Lizzy says the important thing is never to look back.


The children also take part in the therapy at the women's house.


All the children who have lived at the women's shelter in Ciudad Juarez.




The daily timetable for one of the residents at the women's shelter.


The women and children play a game the point of which is to learn which parts of the body another person cannot touch without permission.



All the women have beauty care and styling included in their treatment plan, to make it easier for them to feel like a "new" woman when they leave.




Security was tightened after one of the staff was attacked and beaten on the way home.





Talk, play, learn to read. One woman regularly returns to the Bible.



The Women’s House
High walls surround the small house at the end of a sandy road outside Juarez city centre. Few visitors are received here, where watch towers, surveillance cameras and electric locks are in place. The neighbours think it is a psychiatric clinic.

“We give all the women a make-over; it helps them feel that they have become a new person.”

Sin Violencia
What: Takes in women from around 40 women’s shelters all over Mexico.

Once inside the steel doors, we are signed in by a guard, then we duck under the line of newly washed children’s clothes and step inside.  The ground floor smells of perfume and acetone, and in a small room four women, who are all living under the threat of death, are gathered closely around 30-year-old Laksmi, who is sitting patiently, her long fingers spread. Her hair has been curled and her nails are being extended and varnished in readiness for tomorrow, when she is going for a job interview. Laksmi is a graphic designer. “I don’t know what will happen, or if I’ll get the job, but if I don’t, I’ll have to get a job rolling enchiladas or something,” she says, and glances down.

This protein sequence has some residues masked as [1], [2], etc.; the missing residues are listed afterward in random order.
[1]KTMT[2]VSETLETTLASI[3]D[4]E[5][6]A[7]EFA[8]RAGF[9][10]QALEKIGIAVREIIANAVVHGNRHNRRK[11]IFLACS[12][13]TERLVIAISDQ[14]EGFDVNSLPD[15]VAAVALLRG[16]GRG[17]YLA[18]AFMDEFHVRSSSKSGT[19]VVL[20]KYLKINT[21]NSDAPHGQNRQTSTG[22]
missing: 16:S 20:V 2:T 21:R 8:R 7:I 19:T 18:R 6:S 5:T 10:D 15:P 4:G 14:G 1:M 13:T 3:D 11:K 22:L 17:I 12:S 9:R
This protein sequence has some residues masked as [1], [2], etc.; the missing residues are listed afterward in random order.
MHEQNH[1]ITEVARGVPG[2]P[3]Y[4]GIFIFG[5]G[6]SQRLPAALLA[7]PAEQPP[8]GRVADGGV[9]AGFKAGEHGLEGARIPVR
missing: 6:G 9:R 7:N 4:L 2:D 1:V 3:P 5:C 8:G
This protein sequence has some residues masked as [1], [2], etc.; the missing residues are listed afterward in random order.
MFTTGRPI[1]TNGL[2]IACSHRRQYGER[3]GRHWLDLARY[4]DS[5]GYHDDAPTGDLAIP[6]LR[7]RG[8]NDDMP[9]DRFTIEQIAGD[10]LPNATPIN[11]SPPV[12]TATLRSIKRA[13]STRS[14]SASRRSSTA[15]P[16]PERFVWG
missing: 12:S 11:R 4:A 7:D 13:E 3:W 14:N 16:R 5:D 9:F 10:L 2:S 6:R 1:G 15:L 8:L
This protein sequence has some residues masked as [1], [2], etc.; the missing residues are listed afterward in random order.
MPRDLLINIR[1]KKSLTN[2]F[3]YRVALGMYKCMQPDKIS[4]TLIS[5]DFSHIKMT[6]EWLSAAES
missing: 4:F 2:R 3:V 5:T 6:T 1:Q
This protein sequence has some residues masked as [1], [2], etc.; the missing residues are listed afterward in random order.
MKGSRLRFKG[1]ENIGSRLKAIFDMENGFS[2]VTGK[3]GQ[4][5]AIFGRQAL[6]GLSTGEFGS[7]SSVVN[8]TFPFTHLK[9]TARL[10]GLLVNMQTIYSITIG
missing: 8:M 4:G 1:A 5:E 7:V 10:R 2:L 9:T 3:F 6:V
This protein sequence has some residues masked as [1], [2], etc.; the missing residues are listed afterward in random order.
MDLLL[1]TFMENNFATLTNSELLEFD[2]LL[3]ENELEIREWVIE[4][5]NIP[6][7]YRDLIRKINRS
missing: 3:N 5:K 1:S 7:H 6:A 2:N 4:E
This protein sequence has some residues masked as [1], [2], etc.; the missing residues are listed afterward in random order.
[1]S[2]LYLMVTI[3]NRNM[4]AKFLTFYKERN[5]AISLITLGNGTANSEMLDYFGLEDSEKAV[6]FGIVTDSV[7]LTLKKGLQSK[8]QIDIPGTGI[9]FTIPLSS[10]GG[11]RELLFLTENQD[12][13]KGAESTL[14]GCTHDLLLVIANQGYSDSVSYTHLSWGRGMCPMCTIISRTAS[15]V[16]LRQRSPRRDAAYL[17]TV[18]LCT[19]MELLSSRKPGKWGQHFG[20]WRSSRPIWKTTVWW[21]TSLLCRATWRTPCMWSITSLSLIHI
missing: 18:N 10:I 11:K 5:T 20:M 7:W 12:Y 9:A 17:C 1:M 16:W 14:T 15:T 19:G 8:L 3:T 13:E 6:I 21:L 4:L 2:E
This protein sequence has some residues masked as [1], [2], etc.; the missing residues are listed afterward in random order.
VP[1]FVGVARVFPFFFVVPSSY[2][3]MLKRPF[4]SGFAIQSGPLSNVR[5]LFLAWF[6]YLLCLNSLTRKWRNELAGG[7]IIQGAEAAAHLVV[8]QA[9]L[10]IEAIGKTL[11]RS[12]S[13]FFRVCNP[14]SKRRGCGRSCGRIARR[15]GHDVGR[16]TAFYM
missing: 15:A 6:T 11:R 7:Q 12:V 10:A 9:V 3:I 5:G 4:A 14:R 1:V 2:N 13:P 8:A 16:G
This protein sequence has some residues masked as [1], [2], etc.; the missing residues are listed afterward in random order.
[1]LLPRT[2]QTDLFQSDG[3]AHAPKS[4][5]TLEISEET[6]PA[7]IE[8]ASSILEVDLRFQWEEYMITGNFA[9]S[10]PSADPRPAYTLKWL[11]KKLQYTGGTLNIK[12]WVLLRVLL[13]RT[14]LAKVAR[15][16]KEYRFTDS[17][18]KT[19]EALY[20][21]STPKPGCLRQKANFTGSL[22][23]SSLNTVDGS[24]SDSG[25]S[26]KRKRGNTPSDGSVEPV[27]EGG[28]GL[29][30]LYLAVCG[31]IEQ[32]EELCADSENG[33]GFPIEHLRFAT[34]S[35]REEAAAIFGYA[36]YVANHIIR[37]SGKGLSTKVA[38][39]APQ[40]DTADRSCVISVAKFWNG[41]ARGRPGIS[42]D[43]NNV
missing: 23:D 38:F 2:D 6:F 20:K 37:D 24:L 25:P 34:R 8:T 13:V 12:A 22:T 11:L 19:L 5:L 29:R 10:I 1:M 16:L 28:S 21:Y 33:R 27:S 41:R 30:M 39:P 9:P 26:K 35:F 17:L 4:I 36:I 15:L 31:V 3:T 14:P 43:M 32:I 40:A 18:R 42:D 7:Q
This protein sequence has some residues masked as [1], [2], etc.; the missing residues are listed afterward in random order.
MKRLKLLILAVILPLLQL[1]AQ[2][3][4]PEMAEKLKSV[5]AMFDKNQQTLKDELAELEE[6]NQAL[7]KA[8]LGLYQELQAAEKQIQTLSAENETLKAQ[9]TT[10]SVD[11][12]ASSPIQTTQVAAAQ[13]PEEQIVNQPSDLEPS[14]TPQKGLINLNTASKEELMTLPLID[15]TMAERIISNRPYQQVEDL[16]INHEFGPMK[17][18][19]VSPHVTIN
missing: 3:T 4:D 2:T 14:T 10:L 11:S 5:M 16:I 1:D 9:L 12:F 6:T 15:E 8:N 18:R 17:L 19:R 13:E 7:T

Beauty treatments and styling are written into the treatment at Sin Violencia.  The idea came from social worker Elia Cardenas.
“We had a woman here who couldn’t stop crying,” she tells us. “When I’m feeling low, I usually find it helps if I make myself look good.  And I thought I’d like to try that with her.  That’s how we discovered that the way a woman looks when she leaves us really matters to her.”

We look through a thick file, with page after page of ‘before’ and ‘after’ photographs of women.

All the women are photographed when they arrive, and again when they are signed out, after a stylist has given them a make-over. We look through a thick file, with page after page of ‘before’ and ‘after’ photographs of women.
“Nine out of ten women start crying when they see themselves in the mirror! A make-over helps them to see themselves differently, to feel that they have become a new person.”

We are given a guided tour of the house, having promised not to take any photographs of the interior which might reveal the architecture. Only a handful of organisations know how to contact Sin Violencia. The staff do not give interviews, and never make statements in public. Yet despite this, a group of armed soldiers was recently able to get in to look for a child they believed had been kidnapped. One of the shelter’s employees was attacked on her way home and left on a piece of waste land, with head injuries.
“After that happened, most of the staff left,” Almendra Robles, the manager, tells us, “so now we have more guards.”